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Management Side
Technical Side
We Need Outsiders
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Within days of each other, the industry recently received interesting news concerning two individuals. One was the announcement of the resignation of Juanita D. Duggan as president and CEO of the American Forest and Paper Association (AF&PA) after a stay of only a few months. The other was a similar announcement concerning the now former North American head of SAPPI, Ronee Hagen, president and CEO, after a stay of only a couple of years.

Official spokespersons at Sappi North America (SFPNA) responded as follows to inquiries from PaperMoney®:

PM: Sappi Fine Paper North America recently announced the resignation of Ronee Hagen, president and CEO, after a relatively short tenure. She is being replaced with an acting CEO, Mark Gardner. Can you tell us any more about these moves?

SFPNA: Mark Gardner has been with Sappi for over 25 years and has held leadership positions in manufacturing, engineering and supply chain. Due to his vast experience in the industry and with Sappi, he was the ideal candidate to take over as interim-president and CEO after Ms. Hagen announced her resignation. The Sappi Limited Board in conjunction with the new Sappi Limited CEO will finalize this matter.

Ms. Hagen decided to leave after receiving a compelling offer by another company which she felt that she should accept.

PM: Ms. Hagen came from outside the industry. Will management be looking for another permanent candidate from outside the industry? Why or why not?

SFPNA: As a global company, Sappi's policy is to do internal and external searches for all senior management positions and to not limit such searches to any specific industry.

PM: The U.S. pulp and paper industry has been in transition for a number of years. What qualities will a successful president and CEO have as this process continues? Or does Sappi Fine Paper North America believe this process to be essentially over?

SFPNA: Any business or industry requires leaders who can ensure profitability.
Sappi places strong value in leaders who can create teams, provide clear vision, deliver growth, profit, and value to all stakeholders and ensure the long-term sustainability of the business.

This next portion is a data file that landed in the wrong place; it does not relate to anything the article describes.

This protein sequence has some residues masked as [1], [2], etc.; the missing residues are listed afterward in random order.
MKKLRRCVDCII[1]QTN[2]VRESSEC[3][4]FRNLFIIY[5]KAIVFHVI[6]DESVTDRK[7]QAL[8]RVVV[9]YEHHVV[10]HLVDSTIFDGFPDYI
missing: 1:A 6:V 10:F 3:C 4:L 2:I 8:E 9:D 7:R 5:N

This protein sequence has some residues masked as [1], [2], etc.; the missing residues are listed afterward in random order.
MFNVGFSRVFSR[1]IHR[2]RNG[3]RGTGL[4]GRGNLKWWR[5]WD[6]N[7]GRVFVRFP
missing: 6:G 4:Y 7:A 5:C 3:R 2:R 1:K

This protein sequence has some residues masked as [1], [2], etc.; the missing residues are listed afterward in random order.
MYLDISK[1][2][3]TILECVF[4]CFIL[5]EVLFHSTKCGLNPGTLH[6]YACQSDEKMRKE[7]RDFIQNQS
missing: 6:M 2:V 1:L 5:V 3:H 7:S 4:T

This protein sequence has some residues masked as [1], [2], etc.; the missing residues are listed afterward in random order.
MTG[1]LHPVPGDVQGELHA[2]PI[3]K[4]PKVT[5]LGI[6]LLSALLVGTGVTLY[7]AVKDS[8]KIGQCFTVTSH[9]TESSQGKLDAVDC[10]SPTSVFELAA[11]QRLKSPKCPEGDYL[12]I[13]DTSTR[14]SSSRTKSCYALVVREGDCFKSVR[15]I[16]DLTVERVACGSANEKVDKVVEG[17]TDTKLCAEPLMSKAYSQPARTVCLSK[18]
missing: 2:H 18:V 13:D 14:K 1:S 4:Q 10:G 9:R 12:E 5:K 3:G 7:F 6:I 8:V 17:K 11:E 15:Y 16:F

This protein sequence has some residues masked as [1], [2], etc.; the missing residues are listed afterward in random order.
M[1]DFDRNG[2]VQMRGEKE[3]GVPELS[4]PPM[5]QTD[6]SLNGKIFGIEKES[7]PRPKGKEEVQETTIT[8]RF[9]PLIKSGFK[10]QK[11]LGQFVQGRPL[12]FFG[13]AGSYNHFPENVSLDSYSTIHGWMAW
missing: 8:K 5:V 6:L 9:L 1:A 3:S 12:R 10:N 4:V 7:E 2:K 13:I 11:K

PaperMoney's specific inquiry to AF&PA seeking further enlightenment on their announcement went unanswered. Perhaps this is just as well, for when one tries to fit a square peg into a round hole, one faults neither the peg nor the hole for the misfit. We do hope and trust Ms. Duggan did not leave for personal health reasons.

I remember listening to Ms. Hagen at an AF&PA meeting shortly after she came to SAPPI. I found her words encouraging and fresh for an industry desperately needing new ideas. We still need her ilk.

I have watched for more than a decade as Bobby Cox, manager of our beloved Atlanta Braves baseball team here in Georgia, has melded players, rookies, and old timers, into a winning team. Watching his work is like watching a company's decisions in fast forward, for each season is just a few months long and determinations of ability must be made rather rapidly in order to establish a track record and develop a contending team come September.

Mr. Cox's genius is that he seems to know just how long to give a new player, rookie, or seasoned elsewhere, in order to discern whether they have what it takes to achieve his goals. Most of the time, I have to admit, he keeps some of them longer than I would, but apparently he reads their attitudes well enough to determine that some players need a little more time to adjust than others and hence he lets them have it. Of course, all the time he has to balance this necessary adjustment period to the short term damage these players may do to his team's record. He is excellent at this.

In our industry, we too need to determine how long we give an outsider to adjust, and how much we encourage an outsider who has perhaps made a decision to leave voluntarily to stay a little longer. In the two specific cases cited at the top of the column, we have official answers in only one case as to which occurred -- being pushed out or running for the door -- but both seem to this editor to be a bit short in the timeline of establishing comfort before assessing skills and abilities.

This is not to say that I do not believe in the old saw, "After a year, you own it." This is often said in regards to a new manager's area of responsibility -- after a year what goes on in your area reflects on you. However, in the case of outsiders, we may need to modify this a bit, especially when the outsider is placed over a large organization in a field of nearly complete unfamiliarity. It just may take longer than a year to determine contribution.

However, moving from these specific examples to the general case, one can state the following with certainty. There are two ways we can respond to the economic forces that will surely shape the future of the pulp and paper industry. The first is to take matters into our own hands, seeking out new people, new ideas. The second is to let the private equity investors continue to gobble up our companies and impose their ideas by fiat. Competition and the markets will set the pace; we have only to determine the course of action or inaction.


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